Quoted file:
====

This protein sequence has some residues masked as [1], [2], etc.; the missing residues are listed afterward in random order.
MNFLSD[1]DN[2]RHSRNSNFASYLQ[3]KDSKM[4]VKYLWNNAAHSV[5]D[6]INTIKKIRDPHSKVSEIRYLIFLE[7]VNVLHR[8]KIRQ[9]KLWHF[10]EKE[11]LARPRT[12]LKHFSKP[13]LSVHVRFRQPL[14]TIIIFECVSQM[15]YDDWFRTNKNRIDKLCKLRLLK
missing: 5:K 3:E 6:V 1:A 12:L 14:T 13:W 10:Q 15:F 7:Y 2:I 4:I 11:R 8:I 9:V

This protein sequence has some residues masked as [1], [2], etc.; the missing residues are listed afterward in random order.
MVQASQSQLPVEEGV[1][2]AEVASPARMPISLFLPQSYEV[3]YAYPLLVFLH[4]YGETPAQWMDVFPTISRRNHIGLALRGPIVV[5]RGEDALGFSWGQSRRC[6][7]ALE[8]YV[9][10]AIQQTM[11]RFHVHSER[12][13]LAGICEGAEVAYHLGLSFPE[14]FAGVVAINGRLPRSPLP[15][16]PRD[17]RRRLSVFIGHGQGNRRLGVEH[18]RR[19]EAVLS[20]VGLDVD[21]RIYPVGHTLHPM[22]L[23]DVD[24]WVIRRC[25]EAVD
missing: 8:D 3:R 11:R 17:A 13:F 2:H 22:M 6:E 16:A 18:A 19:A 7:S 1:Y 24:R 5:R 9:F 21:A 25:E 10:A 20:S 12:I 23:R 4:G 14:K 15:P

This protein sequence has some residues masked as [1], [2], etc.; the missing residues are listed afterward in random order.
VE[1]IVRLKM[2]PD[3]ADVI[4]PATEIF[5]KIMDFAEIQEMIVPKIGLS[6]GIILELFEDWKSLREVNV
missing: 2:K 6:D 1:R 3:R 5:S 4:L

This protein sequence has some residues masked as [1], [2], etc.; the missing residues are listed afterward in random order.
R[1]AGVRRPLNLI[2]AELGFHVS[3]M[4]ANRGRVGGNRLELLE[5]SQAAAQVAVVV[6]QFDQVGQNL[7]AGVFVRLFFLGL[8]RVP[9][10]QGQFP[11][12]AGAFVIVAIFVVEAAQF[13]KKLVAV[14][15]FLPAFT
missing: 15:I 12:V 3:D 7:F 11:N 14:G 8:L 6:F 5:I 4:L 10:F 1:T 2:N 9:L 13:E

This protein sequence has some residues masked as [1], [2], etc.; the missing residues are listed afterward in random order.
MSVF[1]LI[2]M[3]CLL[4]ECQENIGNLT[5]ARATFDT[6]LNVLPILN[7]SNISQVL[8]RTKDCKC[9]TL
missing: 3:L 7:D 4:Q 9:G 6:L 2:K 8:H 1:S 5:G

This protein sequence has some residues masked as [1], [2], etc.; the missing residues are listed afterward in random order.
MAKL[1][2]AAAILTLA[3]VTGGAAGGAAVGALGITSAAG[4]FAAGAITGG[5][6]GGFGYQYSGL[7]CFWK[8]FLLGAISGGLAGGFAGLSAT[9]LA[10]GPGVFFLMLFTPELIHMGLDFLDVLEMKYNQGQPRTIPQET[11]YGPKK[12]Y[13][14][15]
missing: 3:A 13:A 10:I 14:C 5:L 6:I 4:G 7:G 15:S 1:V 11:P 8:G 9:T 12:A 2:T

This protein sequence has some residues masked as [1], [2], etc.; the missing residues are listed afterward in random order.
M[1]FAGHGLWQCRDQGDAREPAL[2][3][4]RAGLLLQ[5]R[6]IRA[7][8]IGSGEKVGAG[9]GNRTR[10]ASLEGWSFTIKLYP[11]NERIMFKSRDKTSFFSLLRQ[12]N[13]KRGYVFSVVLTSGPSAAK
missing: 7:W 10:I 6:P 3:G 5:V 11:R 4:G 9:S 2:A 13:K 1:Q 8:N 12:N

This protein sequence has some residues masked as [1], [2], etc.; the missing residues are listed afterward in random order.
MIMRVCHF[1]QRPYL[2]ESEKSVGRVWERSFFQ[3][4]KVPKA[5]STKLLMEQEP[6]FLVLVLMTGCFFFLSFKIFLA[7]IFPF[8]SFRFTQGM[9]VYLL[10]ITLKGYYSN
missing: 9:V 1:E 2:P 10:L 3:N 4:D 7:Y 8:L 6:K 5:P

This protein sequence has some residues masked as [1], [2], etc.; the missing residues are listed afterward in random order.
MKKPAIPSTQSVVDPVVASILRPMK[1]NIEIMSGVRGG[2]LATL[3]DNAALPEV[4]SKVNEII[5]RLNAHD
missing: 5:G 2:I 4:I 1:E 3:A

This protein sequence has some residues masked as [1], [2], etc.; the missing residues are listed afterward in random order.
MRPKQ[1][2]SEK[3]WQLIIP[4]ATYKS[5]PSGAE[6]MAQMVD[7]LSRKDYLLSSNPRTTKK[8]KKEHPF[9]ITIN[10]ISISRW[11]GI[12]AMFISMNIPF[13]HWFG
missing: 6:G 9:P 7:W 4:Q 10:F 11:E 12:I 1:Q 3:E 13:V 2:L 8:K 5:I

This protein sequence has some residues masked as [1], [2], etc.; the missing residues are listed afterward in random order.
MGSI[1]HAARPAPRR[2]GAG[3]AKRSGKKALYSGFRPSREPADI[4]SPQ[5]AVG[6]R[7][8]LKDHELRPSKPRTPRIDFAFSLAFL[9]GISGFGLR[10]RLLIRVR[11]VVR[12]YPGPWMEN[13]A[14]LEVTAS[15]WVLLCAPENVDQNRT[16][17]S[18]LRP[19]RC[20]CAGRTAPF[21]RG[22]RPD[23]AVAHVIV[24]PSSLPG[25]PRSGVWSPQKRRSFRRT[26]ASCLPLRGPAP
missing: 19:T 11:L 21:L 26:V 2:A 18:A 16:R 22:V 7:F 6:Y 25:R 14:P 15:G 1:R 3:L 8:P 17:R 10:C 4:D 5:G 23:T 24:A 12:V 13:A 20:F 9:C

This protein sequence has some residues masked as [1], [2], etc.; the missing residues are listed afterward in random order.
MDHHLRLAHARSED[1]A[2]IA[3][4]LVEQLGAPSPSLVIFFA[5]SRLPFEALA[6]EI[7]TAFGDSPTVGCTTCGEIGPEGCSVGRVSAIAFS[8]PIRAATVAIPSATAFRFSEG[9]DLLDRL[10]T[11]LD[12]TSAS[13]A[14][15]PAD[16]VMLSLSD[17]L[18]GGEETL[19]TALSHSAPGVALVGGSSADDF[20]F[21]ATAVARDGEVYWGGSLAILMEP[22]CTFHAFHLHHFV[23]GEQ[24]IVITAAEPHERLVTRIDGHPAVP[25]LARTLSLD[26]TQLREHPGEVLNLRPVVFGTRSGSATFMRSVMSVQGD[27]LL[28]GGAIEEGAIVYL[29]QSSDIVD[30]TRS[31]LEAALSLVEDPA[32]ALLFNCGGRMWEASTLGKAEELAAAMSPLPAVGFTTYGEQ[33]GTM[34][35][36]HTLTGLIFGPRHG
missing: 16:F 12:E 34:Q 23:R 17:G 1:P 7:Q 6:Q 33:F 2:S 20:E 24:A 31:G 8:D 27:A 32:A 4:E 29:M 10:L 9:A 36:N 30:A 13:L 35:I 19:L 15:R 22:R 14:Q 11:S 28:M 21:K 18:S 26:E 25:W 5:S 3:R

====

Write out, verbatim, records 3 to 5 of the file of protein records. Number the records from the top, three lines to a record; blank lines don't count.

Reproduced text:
This protein sequence has some residues masked as [1], [2], etc.; the missing residues are listed afterward in random order.
VE[1]IVRLKM[2]PD[3]ADVI[4]PATEIF[5]KIMDFAEIQEMIVPKIGLS[6]GIILELFEDWKSLREVNV
missing: 2:K 6:D 1:R 3:R 5:S 4:L

This protein sequence has some residues masked as [1], [2], etc.; the missing residues are listed afterward in random order.
R[1]AGVRRPLNLI[2]AELGFHVS[3]M[4]ANRGRVGGNRLELLE[5]SQAAAQVAVVV[6]QFDQVGQNL[7]AGVFVRLFFLGL[8]RVP[9][10]QGQFP[11][12]AGAFVIVAIFVVEAAQF[13]KKLVAV[14][15]FLPAFT
missing: 15:I 12:V 3:D 7:F 11:N 14:G 8:L 6:F 5:I 4:L 10:F 1:T 2:N 9:L 13:E

This protein sequence has some residues masked as [1], [2], etc.; the missing residues are listed afterward in random order.
MSVF[1]LI[2]M[3]CLL[4]ECQENIGNLT[5]ARATFDT[6]LNVLPILN[7]SNISQVL[8]RTKDCKC[9]TL
missing: 3:L 7:D 4:Q 9:G 6:L 2:K 8:H 1:S 5:G